Thursday, November 25, 2010

Fifth of Facebook Users Exposed To Malware

Security software manufacturer BitDefender today released some statistics gleaned from Safego, a Facebook application that it offers to users of the social-network to keep an eye on their vulnerability to malware. The big finding: 20 percent of Facebook users are exposed to malicious posts in their "news feeds" of friends' activity, generally defined as posts that, when clicked on, result in "the user's account being hijacked and in malware being automatically posted on the walls of the respective user's friends."

The numbers were derived from Safego's analysis of news feed items viewed by the 14,000 Facebook users who have installed the app. Considering Facebook has 500 million users around the world, that's a small sample, but it's also a sample of users who, by virtue of installing the app in the first place, indicate that they're relatively security-minded. The "average" Facebook user may well be even more likely to see malicious posts, in theory.

Over 60 percent of attacks come from notifications from malicious third-party applications on Facebook's developer platform, the study found. Within that, the most popular subset of "attack apps" (21.5 percent of total kinds of malware) were those that claim to perform a function that Facebook normally prohibits, like seeing who has viewed your profile and who has "unfriended" you. 15.4 percent lure in users with bonus items for Facebook games like free items in FarmVille; 11.2 percent offer bonus (yet bogus) Facebook features like free backgrounds and "dislike buttons," 7.1 percent promise new versions of well-known gaming titles like World of Warcraft; 5.4 percent claim to give away free cell phones; and 1.3 percent claim to offer a way to watch movies for free online.

Beyond "app attacks," BitDefender found that an additional 16 percent of malware viewed on Facebook entices users to watch some kind of shocking video, like this one that claims to depict an anaconda coughing up a hippo, and that an additional 5 percent of attacks can be connected to viruses like Koobface.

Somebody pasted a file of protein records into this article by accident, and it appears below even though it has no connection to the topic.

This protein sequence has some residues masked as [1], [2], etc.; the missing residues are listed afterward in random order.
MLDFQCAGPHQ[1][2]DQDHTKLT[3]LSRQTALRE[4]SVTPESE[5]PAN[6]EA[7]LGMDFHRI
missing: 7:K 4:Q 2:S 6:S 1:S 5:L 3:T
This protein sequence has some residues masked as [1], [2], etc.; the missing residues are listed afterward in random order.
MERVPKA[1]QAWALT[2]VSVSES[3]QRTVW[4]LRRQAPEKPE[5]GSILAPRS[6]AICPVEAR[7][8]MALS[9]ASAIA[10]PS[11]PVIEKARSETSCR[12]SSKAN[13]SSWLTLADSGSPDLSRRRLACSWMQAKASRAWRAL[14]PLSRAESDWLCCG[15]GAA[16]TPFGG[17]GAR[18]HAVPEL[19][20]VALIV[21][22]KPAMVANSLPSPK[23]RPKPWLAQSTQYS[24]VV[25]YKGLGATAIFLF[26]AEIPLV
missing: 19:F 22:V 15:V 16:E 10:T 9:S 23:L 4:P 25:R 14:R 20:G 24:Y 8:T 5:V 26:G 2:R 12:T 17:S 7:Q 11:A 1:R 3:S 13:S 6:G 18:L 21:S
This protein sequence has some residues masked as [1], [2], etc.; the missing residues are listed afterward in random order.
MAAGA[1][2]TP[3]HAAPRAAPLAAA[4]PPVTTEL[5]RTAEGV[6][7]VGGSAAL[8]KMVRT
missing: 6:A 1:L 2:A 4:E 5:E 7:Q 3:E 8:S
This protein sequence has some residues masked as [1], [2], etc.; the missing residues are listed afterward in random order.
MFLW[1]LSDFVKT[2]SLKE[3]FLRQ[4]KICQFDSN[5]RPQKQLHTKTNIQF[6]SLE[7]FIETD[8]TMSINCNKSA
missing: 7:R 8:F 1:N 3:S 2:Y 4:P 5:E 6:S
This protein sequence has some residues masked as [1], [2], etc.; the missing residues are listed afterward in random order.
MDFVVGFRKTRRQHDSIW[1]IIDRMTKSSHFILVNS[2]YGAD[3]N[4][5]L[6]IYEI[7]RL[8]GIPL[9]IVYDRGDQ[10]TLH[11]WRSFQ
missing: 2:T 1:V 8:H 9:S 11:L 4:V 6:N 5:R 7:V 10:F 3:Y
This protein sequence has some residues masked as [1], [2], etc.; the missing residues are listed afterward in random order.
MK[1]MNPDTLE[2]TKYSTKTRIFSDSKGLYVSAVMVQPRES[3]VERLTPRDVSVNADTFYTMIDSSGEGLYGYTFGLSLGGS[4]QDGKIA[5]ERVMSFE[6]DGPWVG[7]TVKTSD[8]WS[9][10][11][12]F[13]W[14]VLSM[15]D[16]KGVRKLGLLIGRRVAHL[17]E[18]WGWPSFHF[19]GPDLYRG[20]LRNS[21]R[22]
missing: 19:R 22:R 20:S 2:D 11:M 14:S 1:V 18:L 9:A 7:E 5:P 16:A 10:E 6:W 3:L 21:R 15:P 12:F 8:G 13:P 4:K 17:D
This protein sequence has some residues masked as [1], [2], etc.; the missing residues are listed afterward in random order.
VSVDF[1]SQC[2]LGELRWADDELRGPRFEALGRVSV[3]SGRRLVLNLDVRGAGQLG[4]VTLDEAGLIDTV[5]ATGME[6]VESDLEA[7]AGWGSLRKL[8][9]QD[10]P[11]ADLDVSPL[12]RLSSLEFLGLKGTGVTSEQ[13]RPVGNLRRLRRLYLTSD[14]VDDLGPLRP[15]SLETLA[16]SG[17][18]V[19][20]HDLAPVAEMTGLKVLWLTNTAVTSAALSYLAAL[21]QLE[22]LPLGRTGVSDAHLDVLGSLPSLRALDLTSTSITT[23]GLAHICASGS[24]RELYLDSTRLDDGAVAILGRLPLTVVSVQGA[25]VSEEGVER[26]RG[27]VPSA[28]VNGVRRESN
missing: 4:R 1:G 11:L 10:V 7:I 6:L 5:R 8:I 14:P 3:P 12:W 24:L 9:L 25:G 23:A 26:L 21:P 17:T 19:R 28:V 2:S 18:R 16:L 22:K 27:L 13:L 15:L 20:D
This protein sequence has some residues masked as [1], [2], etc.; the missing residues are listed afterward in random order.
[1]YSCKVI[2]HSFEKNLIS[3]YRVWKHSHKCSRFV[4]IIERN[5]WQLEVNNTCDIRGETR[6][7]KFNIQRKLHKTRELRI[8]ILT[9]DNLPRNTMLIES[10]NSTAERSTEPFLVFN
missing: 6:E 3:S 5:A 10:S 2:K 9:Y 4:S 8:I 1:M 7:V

And this isn't all the malware that gets flung across the social network: The BitDefender app only analyzed what's visible in users' news feeds. Private Facebook messages, which were just upgraded and expanded to include many different points of entry last week, are also vulnerable to attack.

Facebook says that it monitors activity routinely and keeps abreast of security concerns as quickly and expediently as possible, but as with anything else on the Web, dealing with malware is always a game of defense.

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Tuesday, November 23, 2010

Antivirus Action Rogue Antispyware Program

Antivirus Action is a rogue antispyware program, a clone of Security Suite program which has been actively infecting computer systems a while ago. It uses exactly the same methods and has the same goals as the latter program.

The application uses system exploits in order to enter the system. The exploitable program then installs a Trojan virus which finally downloads and installs Antivirus Action to the infected computer.
The program is started as soon as the workstation is rebooted. The same repeats every time you log in to Windows. It loads a fake scanner and simulates performing system scan. After a while, the program generates a list of infections and asks you to purchase a full version of Antivirus Action in order to get rid of detected infections.

Later, the program starts generating fake alerts that warn about spyware infections that have been detected on the system. The messages state that your system is at risk and recommend activating your antivirus software in order to protect your computer against viruses and other security threats.